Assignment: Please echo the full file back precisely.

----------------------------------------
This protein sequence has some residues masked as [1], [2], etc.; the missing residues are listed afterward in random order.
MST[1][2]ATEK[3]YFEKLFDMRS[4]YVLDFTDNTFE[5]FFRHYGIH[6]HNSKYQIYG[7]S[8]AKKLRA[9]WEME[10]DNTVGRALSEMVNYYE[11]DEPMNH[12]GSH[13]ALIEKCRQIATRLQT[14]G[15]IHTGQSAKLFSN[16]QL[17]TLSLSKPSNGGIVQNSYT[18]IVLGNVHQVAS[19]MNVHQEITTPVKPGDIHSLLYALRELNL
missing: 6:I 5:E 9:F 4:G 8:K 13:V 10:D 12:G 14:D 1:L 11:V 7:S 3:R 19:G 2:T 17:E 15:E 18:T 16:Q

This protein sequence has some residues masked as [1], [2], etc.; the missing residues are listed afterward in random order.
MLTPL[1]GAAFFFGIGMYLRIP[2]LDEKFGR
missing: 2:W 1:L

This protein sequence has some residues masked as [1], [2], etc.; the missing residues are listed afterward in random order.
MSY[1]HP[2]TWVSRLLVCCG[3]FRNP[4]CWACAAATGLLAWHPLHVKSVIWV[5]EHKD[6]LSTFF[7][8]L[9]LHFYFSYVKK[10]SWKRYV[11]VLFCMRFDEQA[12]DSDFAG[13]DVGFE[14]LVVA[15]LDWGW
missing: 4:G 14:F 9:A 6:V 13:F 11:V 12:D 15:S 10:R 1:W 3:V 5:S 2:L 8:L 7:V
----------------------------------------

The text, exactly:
This protein sequence has some residues masked as [1], [2], etc.; the missing residues are listed afterward in random order.
MST[1][2]ATEK[3]YFEKLFDMRS[4]YVLDFTDNTFE[5]FFRHYGIH[6]HNSKYQIYG[7]S[8]AKKLRA[9]WEME[10]DNTVGRALSEMVNYYE[11]DEPMNH[12]GSH[13]ALIEKCRQIATRLQT[14]G[15]IHTGQSAKLFSN[16]QL[17]TLSLSKPSNGGIVQNSYT[18]IVLGNVHQVAS[19]MNVHQEITTPVKPGDIHSLLYALRELNL
missing: 6:I 5:E 9:F 4:G 8:K 13:V 10:D 12:G 14:D 1:L 11:V 7:S 3:R 19:G 2:T 17:E 15:E 18:T 16:Q

This protein sequence has some residues masked as [1], [2], etc.; the missing residues are listed afterward in random order.
MLTPL[1]GAAFFFGIGMYLRIP[2]LDEKFGR
missing: 2:W 1:L

This protein sequence has some residues masked as [1], [2], etc.; the missing residues are listed afterward in random order.
MSY[1]HP[2]TWVSRLLVCCG[3]FRNP[4]CWACAAATGLLAWHPLHVKSVIWV[5]EHKD[6]LSTFF[7][8]L[9]LHFYFSYVKK[10]SWKRYV[11]VLFCMRFDEQA[12]DSDFAG[13]DVGFE[14]LVVA[15]LDWGW
missing: 4:G 14:F 9:A 6:V 13:F 11:V 12:D 15:S 10:R 1:W 3:V 5:S 2:L 8:L 7:V